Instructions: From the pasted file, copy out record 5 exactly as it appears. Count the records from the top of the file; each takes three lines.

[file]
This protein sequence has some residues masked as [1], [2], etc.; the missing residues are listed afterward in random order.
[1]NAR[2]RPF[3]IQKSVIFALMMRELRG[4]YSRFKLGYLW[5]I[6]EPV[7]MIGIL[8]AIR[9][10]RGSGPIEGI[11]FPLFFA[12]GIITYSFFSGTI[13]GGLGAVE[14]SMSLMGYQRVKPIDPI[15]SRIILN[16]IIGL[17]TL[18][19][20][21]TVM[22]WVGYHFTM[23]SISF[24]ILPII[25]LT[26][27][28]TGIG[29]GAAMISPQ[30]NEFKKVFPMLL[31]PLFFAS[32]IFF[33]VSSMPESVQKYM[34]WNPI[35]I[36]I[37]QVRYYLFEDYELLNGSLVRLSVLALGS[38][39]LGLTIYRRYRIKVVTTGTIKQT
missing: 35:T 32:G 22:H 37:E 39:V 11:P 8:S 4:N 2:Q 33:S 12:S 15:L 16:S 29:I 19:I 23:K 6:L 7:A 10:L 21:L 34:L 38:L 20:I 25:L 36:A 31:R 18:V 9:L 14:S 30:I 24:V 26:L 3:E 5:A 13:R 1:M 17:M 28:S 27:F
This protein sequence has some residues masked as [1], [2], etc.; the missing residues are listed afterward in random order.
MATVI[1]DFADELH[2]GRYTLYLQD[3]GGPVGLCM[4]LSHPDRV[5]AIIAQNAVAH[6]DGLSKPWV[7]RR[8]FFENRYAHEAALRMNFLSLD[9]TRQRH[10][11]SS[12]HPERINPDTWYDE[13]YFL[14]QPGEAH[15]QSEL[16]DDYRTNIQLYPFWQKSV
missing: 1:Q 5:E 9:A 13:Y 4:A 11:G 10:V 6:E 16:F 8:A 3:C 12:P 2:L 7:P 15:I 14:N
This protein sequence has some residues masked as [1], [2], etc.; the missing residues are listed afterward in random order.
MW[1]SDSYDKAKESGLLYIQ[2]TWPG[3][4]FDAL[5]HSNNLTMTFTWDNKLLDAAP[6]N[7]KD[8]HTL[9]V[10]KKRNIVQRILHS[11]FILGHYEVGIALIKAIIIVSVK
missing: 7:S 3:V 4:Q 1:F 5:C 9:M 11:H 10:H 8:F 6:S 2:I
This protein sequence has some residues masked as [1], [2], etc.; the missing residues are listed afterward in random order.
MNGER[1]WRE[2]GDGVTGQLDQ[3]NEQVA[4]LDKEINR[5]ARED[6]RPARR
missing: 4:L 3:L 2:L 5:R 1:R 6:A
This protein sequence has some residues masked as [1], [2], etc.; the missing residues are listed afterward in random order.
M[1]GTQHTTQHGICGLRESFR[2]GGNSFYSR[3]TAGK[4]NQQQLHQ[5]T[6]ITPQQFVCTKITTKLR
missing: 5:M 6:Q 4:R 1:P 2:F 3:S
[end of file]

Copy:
This protein sequence has some residues masked as [1], [2], etc.; the missing residues are listed afterward in random order.
M[1]GTQHTTQHGICGLRESFR[2]GGNSFYSR[3]TAGK[4]NQQQLHQ[5]T[6]ITPQQFVCTKITTKLR
missing: 5:M 6:Q 4:R 1:P 2:F 3:S